The influence of goats on soil hydrological properties on semi-arid Bonaire
Invasive species are known to alter ecosystems all over the world. On the island of Bonaire, domestic goats (Capra hircus) were introduced in the 16th century. Today, their descendants occur on the entire island in the form of feral species and free roaming domestic animals, grazing and browsing on various plant species. Considering that goat trampling behaviour may cause topsoil structure amelioration and restriction of infiltration, it is likely that the goats on Bonaire increase the island’s susceptibility to erosion by mechanical disturbance. Bonaire likely had a climax vegetation of dry tropical forest in the past. However during the last centuries woody species and tall columnar cacti are diminishing and the vegetation on the island is largely transformed into a cacti-dominated scrubland with large expansions of bare soil.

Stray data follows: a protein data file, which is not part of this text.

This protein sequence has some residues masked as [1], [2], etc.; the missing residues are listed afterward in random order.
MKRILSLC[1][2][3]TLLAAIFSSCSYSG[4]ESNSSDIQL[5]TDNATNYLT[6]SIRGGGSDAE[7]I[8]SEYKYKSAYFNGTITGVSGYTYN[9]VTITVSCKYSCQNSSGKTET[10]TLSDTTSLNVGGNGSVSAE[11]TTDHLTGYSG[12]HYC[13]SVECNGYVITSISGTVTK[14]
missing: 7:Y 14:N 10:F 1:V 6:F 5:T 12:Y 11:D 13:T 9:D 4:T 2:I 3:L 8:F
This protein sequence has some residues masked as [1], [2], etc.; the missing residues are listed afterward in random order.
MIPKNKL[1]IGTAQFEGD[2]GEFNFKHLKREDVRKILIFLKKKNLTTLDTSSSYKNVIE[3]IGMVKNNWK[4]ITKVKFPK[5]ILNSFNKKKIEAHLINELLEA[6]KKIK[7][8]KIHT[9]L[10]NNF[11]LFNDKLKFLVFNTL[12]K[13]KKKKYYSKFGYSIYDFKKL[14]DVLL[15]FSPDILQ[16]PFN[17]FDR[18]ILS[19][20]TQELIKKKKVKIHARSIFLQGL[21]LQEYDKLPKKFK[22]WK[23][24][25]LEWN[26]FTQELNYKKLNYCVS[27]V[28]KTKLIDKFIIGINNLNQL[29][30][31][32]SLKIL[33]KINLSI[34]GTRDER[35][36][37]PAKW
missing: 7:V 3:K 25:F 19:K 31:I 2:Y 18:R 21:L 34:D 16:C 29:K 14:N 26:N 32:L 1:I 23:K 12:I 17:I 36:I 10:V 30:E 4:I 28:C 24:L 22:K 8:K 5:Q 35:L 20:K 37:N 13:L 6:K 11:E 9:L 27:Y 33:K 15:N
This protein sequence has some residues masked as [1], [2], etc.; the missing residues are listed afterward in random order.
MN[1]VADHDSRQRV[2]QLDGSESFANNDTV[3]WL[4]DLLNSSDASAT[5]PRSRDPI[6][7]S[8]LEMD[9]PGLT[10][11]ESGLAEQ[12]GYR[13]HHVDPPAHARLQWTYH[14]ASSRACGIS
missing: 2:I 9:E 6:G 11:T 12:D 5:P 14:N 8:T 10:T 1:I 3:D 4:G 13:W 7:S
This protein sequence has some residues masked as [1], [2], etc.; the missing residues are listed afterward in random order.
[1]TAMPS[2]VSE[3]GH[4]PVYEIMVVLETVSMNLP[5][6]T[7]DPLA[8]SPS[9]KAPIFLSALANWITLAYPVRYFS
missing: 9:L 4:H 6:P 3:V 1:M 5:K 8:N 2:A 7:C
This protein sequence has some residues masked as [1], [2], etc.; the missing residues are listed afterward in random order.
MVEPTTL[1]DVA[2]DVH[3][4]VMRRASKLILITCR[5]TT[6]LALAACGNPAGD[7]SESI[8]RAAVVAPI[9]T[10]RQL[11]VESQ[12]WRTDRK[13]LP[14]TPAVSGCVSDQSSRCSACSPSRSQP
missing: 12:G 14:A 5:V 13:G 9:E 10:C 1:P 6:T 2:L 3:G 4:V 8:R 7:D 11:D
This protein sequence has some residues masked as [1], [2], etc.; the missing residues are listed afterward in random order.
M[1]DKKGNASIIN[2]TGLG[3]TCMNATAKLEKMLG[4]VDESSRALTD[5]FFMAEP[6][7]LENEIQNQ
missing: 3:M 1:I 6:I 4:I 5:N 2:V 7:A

A long term goat exclusion experiment in Washington Slagbaai National Park was set up 9 years ago. Recent research here has already shown that goat exclusion increases vegetation recovery. Apart from direct herbivory effects, the vegetation may also benefit from improving soil hydrological conditions resulting from eliminating goat herbivory and trampling effects. The aim of this thesis was to determine the role of goats on soil hydrological properties though conducting water-runoff simulations and infiltration tests. 9 year goat exclusion did not result in a difference in water and sediment runoff quantity. The litter percentage inside exclosures was higher, correlating with a lower soil temperature and higher soil moisture content. Where goats have access we found a higher amount of organic matter runoff, meaning that relatively more organic matter is retained inside the exclosure in case of a rain event. This shows us that goat exclusion is likely to play a role in the soil’s capacity to recover nutrient levels and soil moisture content.